Presentation Type

Poster

Presenter Information

Matthew OlsonFollow

Title of Abstract

Sleeping Servers: Reducing Energy Consumption of Websites

Abstract

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In 2006, an estimated 61 billion kWh of electricity was used in servers and data centers with an expected increase to more than 100 billion kWh by the year 2011. Web content servers contribute to this amount of electricity used. A web content server spends most of its time nearly idle, while consuming nearly 80% of its peak electricity usage. This means that if a web content server draws 200 watts of electricity at its peak, it will still draw approximately 160 watts of electricity when there is no request for web content. Analysis of web traffic shows that the server is nearly idle approximately half of the time. Per year, this web content server draws approximately 1,577 kWh of electricity per year, at a cost of approximately $158 per server. However, a lower-power piece of hardware can be used to serve requested content, allowing the server to sleep during idle periods. The average netbook draws approximately 10 watts of electricity. By letting the server sleep, the electricity used drops to approximately 920 kWh per year, at a cost of $92 per server. This amounts to a savings of 657 kWh per year, or approximately $66 per server. Assuming that all small to medium size businesses have a web server, the overall savings would be 3,942,000 kWh of electricity, or $394,200,000 saved per year by the nearly 6 million small to medium businesses.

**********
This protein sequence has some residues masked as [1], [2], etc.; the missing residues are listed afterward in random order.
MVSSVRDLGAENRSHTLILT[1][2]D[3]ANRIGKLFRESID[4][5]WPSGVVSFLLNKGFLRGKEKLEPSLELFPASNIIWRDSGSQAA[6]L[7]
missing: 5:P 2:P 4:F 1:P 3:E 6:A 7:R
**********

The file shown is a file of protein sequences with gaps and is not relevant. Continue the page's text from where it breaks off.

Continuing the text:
Categories

Engineering/Physical Science

Research Type

Research Assistant

Mentor Information

Ken Christensen

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Sleeping Servers: Reducing Energy Consumption of Websites

p { margin-bottom: 0.08in; }

In 2006, an estimated 61 billion kWh of electricity was used in servers and data centers with an expected increase to more than 100 billion kWh by the year 2011. Web content servers contribute to this amount of electricity used. A web content server spends most of its time nearly idle, while consuming nearly 80% of its peak electricity usage. This means that if a web content server draws 200 watts of electricity at its peak, it will still draw approximately 160 watts of electricity when there is no request for web content. Analysis of web traffic shows that the server is nearly idle approximately half of the time. Per year, this web content server draws approximately 1,577 kWh of electricity per year, at a cost of approximately $158 per server. However, a lower-power piece of hardware can be used to serve requested content, allowing the server to sleep during idle periods. The average netbook draws approximately 10 watts of electricity. By letting the server sleep, the electricity used drops to approximately 920 kWh per year, at a cost of $92 per server. This amounts to a savings of 657 kWh per year, or approximately $66 per server. Assuming that all small to medium size businesses have a web server, the overall savings would be 3,942,000 kWh of electricity, or $394,200,000 saved per year by the nearly 6 million small to medium businesses.